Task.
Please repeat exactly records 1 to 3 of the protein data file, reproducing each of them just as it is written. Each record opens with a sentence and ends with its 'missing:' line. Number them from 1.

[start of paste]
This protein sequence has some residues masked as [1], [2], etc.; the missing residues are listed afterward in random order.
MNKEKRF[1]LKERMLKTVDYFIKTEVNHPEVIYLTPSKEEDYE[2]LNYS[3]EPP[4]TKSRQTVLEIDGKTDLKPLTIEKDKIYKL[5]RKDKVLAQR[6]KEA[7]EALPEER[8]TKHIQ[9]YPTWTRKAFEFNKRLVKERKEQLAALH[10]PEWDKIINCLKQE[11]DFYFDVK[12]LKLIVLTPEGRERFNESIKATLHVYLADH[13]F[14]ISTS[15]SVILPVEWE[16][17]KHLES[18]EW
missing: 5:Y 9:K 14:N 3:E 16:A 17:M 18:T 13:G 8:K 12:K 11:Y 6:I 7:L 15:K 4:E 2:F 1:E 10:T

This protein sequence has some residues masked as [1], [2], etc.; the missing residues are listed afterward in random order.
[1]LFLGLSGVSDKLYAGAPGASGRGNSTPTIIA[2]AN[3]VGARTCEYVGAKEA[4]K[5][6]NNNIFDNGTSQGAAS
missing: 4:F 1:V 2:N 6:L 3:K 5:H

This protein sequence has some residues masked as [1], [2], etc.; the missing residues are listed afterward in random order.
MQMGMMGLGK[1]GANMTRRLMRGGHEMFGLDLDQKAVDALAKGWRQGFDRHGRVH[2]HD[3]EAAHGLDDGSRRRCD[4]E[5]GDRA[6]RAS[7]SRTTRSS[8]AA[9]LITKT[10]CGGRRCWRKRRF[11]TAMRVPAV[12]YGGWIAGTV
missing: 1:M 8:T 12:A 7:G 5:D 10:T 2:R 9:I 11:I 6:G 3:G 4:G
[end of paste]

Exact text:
This protein sequence has some residues masked as [1], [2], etc.; the missing residues are listed afterward in random order.
MNKEKRF[1]LKERMLKTVDYFIKTEVNHPEVIYLTPSKEEDYE[2]LNYS[3]EPP[4]TKSRQTVLEIDGKTDLKPLTIEKDKIYKL[5]RKDKVLAQR[6]KEA[7]EALPEER[8]TKHIQ[9]YPTWTRKAFEFNKRLVKERKEQLAALH[10]PEWDKIINCLKQE[11]DFYFDVK[12]LKLIVLTPEGRERFNESIKATLHVYLADH[13]F[14]ISTS[15]SVILPVEWE[16][17]KHLES[18]EW
missing: 5:Y 9:K 14:N 3:E 16:A 17:M 18:T 13:G 8:K 12:K 11:Y 6:I 7:L 15:K 4:E 2:F 1:E 10:T

This protein sequence has some residues masked as [1], [2], etc.; the missing residues are listed afterward in random order.
[1]LFLGLSGVSDKLYAGAPGASGRGNSTPTIIA[2]AN[3]VGARTCEYVGAKEA[4]K[5][6]NNNIFDNGTSQGAAS
missing: 4:F 1:V 2:N 6:L 3:K 5:H

This protein sequence has some residues masked as [1], [2], etc.; the missing residues are listed afterward in random order.
MQMGMMGLGK[1]GANMTRRLMRGGHEMFGLDLDQKAVDALAKGWRQGFDRHGRVH[2]HD[3]EAAHGLDDGSRRRCD[4]E[5]GDRA[6]RAS[7]SRTTRSS[8]AA[9]LITKT[10]CGGRRCWRKRRF[11]TAMRVPAV[12]YGGWIAGTV
missing: 1:M 8:T 12:A 7:G 5:D 10:T 2:R 9:I 11:I 6:G 3:G 4:G